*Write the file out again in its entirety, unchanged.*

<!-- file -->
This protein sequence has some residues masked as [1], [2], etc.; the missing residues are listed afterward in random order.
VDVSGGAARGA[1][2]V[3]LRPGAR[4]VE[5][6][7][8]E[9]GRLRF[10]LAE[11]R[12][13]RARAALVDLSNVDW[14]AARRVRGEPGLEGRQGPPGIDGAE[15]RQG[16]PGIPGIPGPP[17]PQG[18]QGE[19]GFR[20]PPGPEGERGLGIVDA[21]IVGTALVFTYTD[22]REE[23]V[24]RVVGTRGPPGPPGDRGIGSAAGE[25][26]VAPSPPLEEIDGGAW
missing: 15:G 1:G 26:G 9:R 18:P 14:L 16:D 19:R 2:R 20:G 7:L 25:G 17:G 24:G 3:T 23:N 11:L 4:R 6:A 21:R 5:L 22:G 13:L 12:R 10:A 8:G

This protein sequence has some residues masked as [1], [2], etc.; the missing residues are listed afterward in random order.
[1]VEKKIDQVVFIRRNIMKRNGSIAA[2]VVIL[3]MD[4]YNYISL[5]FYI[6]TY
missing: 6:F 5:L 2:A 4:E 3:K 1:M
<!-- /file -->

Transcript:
This protein sequence has some residues masked as [1], [2], etc.; the missing residues are listed afterward in random order.
VDVSGGAARGA[1][2]V[3]LRPGAR[4]VE[5][6][7][8]E[9]GRLRF[10]LAE[11]R[12][13]RARAALVDLSNVDW[14]AARRVRGEPGLEGRQGPPGIDGAE[15]RQG[16]PGIPGIPGPP[17]PQG[18]QGE[19]GFR[20]PPGPEGERGLGIVDA[21]IVGTALVFTYTD[22]REE[23]V[24]RVVGTRGPPGPPGDRGIGSAAGE[25][26]VAPSPPLEEIDGGAW
missing: 15:G 1:G 26:G 9:R 18:P 14:L 16:D 19:R 2:R 20:G 7:L 25:G 17:G 24:G 3:T 23:N 11:L 4:R 6:A 21:R 5:L 22:G 13:L 12:R 10:A 8:G

This protein sequence has some residues masked as [1], [2], etc.; the missing residues are listed afterward in random order.
[1]VEKKIDQVVFIRRNIMKRNGSIAA[2]VVIL[3]MD[4]YNYISL[5]FYI[6]TY
missing: 6:F 5:L 2:A 4:E 3:K 1:M